Monthly Archives: May 2012
In Stuart Firestein’s book, Ignorance -How It Drives Science, he says, “Science traffics in ignorance, cultivates it, and is driven by it. Mucking about in the unknown is an adventure; doing it for a living is something most scientists consider … Continue reading
“Play is often talked about as if it were a relief from serious learning. But for children play is serious learning. Play is really the work of childhood.” –M. Rogers
The school where kids can build dens. Love this and love David Sobel’s book on this subject, Children’s Special Places, Exploring the Role of Forts, Dens, and Bush Houses in Middle Childhood. Every school and child care center should keep … Continue reading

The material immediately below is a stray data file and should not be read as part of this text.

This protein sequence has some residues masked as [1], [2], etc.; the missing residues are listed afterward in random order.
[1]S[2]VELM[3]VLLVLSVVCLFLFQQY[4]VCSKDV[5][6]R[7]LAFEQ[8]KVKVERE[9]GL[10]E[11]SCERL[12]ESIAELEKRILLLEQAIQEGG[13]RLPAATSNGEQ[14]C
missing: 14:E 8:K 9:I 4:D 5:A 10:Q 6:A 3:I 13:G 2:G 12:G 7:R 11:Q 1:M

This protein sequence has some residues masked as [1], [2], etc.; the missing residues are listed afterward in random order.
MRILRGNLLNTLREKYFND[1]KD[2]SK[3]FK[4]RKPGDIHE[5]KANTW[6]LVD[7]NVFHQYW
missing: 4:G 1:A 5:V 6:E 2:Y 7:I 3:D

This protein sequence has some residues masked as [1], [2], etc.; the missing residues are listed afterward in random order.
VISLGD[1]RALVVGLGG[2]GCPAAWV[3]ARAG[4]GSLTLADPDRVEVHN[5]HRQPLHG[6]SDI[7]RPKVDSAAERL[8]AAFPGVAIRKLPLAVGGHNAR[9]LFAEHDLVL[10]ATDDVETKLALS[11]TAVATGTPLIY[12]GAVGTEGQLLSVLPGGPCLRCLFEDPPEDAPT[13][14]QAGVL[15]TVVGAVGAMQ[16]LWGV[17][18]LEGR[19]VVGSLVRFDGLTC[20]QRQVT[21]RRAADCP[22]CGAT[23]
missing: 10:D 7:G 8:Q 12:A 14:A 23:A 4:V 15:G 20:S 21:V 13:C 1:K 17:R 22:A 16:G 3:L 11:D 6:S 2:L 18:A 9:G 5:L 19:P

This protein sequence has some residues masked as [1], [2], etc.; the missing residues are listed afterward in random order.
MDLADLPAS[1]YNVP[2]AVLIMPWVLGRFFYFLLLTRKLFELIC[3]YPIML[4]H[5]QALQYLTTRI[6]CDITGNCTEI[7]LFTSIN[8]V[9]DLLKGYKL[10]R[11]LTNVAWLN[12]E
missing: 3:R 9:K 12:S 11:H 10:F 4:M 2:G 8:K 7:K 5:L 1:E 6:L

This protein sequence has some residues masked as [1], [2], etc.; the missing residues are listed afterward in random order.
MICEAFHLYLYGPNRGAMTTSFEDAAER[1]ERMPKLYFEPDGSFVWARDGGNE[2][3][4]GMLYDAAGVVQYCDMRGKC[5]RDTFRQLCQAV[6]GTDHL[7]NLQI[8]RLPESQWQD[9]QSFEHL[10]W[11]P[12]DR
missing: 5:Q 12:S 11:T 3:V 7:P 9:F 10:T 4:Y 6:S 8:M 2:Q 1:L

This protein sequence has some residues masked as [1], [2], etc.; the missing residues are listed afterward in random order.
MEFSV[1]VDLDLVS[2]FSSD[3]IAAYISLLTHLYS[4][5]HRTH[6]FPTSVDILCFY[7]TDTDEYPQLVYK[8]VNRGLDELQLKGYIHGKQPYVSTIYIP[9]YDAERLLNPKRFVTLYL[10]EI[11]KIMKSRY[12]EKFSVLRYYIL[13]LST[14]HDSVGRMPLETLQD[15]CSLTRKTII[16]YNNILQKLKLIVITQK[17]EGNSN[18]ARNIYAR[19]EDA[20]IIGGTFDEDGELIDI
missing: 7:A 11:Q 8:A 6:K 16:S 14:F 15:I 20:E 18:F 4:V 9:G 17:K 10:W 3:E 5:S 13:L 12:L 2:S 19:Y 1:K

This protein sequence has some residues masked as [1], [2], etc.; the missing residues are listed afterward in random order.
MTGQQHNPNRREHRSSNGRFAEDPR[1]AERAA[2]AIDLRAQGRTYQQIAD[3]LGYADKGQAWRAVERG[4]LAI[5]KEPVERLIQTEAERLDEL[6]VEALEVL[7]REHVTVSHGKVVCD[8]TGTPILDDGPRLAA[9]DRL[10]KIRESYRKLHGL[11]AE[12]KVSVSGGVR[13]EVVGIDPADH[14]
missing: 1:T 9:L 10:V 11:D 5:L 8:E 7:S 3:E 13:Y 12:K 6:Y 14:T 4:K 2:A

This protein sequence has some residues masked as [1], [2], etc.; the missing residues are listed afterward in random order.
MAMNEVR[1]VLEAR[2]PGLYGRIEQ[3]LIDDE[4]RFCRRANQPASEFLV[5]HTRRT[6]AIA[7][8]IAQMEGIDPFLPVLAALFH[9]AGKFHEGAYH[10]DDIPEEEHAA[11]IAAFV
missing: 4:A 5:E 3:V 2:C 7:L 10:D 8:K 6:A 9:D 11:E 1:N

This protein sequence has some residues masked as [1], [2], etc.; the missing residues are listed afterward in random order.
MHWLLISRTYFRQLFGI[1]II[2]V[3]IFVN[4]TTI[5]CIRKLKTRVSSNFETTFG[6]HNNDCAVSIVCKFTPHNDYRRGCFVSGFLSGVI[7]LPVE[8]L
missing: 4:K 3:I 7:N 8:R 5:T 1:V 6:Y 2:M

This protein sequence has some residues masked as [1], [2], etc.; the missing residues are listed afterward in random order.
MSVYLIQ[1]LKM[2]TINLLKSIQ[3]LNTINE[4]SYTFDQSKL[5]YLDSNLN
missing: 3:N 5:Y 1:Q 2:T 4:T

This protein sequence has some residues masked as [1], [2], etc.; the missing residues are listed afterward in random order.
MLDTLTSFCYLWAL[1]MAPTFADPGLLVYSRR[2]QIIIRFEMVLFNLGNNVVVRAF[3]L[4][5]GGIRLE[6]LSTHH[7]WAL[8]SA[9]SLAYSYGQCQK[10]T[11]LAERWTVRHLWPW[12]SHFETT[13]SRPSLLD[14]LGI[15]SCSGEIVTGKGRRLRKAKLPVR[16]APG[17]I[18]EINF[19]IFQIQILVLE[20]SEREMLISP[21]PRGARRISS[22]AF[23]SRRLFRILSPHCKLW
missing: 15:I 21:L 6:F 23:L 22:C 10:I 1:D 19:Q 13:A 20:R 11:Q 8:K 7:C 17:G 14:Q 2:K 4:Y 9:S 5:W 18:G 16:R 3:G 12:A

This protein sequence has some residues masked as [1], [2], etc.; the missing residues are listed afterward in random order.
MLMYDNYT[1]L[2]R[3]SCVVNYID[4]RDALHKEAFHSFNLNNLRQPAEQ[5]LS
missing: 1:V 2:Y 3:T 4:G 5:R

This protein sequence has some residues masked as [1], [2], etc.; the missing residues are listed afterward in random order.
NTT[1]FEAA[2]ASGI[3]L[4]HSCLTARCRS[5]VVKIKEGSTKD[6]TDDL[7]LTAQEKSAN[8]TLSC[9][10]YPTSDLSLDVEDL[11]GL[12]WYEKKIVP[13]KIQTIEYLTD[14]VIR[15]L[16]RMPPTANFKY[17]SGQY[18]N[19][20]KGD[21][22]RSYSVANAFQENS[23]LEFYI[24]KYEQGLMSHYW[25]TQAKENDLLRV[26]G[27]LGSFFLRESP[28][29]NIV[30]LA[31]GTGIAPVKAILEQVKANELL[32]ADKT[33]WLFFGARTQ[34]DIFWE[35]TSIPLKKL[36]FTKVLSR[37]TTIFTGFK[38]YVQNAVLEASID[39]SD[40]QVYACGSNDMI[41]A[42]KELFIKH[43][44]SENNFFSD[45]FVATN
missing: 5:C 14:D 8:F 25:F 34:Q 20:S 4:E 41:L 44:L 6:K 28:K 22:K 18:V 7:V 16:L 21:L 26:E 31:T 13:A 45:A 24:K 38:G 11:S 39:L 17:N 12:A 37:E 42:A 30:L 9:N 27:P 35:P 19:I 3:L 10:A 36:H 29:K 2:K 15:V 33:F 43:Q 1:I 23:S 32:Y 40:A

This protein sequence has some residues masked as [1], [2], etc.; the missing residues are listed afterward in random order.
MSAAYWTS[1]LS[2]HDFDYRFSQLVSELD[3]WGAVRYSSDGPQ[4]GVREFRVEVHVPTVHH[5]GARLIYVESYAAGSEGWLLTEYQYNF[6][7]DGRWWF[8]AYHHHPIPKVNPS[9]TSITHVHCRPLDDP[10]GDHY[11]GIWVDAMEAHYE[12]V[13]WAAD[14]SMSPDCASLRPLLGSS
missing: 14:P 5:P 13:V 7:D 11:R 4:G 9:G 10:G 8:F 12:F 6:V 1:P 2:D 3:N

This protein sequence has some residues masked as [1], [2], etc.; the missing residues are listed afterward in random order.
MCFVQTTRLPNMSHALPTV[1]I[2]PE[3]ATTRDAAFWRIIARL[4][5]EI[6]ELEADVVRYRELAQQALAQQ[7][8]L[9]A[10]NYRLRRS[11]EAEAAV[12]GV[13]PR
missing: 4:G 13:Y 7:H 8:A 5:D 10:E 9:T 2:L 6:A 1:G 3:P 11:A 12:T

It’s almost summer and everyone is feeling it. Kids especially feel it, probably because they’re closer to the ground and take it in with all of their senses—dirt, grass, rain, flowers and bugs. And we all know that’s how they … Continue reading
When I visited this group of four-year-old children, they were immediately ready with stories and then were eager to act them out. Their stories are based on TV or movie superheroes, fairy tales, princesses, real life events and animals. Even … Continue reading
Teacher Tom: Seven Things To Say Instead Of “Good Job!”.
“As we watch, really watch and listen to the play of children, which very few of us do, and even when we see good play, we say, “That’s great play. That’s wonderful play.” But unless we write it down, analyze it, think about it, discuss it with each other, stretch it out as if it is a piece of academic wisdom that we are trying to interpret, we then will continue to think of it as childish and something that can be easily put aside, when the real business of schoolwork appears.”